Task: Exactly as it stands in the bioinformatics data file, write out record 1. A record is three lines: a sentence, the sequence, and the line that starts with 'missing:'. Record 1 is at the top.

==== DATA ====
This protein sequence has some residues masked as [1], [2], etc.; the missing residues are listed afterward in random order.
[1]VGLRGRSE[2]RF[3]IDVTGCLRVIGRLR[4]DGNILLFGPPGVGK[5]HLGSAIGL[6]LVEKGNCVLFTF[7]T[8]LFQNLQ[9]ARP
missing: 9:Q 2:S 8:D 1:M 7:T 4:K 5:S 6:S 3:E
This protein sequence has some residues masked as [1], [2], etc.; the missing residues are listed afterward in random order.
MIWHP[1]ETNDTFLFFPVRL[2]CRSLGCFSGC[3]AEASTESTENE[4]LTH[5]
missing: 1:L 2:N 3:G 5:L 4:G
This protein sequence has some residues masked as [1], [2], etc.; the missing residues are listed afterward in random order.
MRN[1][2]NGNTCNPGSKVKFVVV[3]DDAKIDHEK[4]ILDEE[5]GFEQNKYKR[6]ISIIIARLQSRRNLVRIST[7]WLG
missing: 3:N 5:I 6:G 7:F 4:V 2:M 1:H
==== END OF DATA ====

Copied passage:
This protein sequence has some residues masked as [1], [2], etc.; the missing residues are listed afterward in random order.
[1]VGLRGRSE[2]RF[3]IDVTGCLRVIGRLR[4]DGNILLFGPPGVGK[5]HLGSAIGL[6]LVEKGNCVLFTF[7]T[8]LFQNLQ[9]ARP
missing: 9:Q 2:S 8:D 1:M 7:T 4:K 5:S 6:S 3:E